Chapter 16

Ætherglow #331

Number is counted by substance--you think you understand. The hallucinatory substance of these components represents constants in its complex equations. Their orientation represents variables. This technopathy is far beyond your skill, but you don’t need to understand a program to break it. Change one constant, and a formula collapses. Mired in an indecipherable riddle of AdminTech, you find your answer in the logic of Evocation.

With your focus on one of the core gears, you change its substance--change its mathematical properties. Now soft and malleable, the teeth of the gear immediately bend under the pressure. Its disc distorts--its companion slips away. Time to go.

You fall back to your previous directory, standing on the vast landscape of the stone stairway. You feel the purple bracelet on your left wrist vibrate. It shatters into dust as fine as air. Finally, your vision is clear--the many pathways of the future touch your eyes. At last you feel whole again--one.

At last the way forward is clear. The linear spiral labyrinth seems to trivial now. Nothing ever stopped you from reaching the star. You stand before its light now, atop the tower without end, overlooking the strange æthereal domain that manifests on every surface of itself--the distant ground, the sky, the glow beyond.

The star’s red light covers all. This server is far from home, its redshift a tranquil noise that calls to you. The pulse of æther repeats so perfectly, eternal harmony.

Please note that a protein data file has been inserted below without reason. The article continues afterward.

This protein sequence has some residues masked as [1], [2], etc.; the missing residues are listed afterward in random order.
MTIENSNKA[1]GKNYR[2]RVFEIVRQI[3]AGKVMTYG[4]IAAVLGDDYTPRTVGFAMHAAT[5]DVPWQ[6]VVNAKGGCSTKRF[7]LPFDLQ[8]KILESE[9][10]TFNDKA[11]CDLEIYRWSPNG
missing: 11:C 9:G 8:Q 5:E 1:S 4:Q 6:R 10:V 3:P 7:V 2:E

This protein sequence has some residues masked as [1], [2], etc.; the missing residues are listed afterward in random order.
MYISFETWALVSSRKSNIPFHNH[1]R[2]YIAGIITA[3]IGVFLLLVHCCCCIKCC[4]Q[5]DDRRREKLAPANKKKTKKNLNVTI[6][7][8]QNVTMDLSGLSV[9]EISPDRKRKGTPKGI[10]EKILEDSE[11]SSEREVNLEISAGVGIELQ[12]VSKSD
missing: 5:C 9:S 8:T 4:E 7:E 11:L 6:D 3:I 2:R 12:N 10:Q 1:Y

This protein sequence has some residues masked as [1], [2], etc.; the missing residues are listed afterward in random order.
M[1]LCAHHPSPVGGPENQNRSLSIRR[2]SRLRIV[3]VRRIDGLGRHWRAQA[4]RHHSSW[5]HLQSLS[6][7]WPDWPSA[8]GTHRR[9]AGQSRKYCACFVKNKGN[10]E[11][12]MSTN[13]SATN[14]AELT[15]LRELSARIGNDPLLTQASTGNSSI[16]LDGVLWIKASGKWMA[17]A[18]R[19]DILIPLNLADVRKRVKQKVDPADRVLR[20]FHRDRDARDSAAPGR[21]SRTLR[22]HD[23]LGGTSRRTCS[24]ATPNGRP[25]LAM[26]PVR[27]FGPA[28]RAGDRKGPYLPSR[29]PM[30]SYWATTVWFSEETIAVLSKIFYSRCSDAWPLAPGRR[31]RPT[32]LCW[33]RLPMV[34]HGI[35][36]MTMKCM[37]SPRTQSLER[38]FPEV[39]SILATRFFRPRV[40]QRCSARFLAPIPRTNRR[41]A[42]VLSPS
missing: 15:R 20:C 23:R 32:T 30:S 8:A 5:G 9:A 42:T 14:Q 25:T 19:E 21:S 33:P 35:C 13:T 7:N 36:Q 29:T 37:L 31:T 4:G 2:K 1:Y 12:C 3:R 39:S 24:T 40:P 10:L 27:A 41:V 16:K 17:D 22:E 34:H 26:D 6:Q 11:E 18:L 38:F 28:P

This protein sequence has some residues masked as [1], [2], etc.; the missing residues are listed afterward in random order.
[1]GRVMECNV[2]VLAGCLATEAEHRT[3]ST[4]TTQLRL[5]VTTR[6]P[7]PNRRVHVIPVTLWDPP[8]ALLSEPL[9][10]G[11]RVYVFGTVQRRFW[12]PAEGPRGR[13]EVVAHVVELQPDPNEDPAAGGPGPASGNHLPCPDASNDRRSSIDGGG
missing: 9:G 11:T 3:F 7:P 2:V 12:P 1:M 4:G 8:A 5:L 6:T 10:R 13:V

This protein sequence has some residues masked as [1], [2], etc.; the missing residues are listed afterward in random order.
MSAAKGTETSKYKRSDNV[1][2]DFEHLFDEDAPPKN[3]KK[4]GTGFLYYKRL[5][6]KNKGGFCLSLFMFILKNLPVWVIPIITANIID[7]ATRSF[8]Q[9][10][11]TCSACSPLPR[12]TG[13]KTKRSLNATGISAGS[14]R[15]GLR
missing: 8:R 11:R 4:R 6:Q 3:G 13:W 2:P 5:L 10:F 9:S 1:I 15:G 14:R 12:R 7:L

“I knew you could do it.” The resonant metallic voice of Ganymeda speaks--it stands right in front of you, beneath the star. Its red light shines on the metal gears under her transparent skin. You now see her aura--redshifted like this space. Her clock face stares into your starlight eyes, its hands reading 11:57.

Ganymeda looks up at the star. “It’s beautiful, isn’t it?”

“What is it?!” you say. You know, but you can’t translate it to words you can think. “It’s so beautiful, so mesmerizing, why does it call us here?!”

“You know the answer,” she says.

You look deeper than the light, deeper than the substance. The star shines from a peripheral device connected to this server--an instrument, a perceptive device of some kind. A receiver, that’s the profile of this device, converting surface light into useful data. The pulse is the result of a signal--but from where?

The server will have the answers. You see more clearly now. This space is hosted on a strange architecture--very old. Its system log shows a long history of commands to reaction wheels, maneuvering thrusters, solar arrays.

“It’s a spacecraft of some kind,” you say.

“Long before either of you were born, this satellite watched the distant surface space. Its owners abandoned it, but its system kept it alive,” Ganymeda says. “Those who dwell in the æther would find this place. It is theirs now, like all things abandoned by the fleeting interest of humanoids.”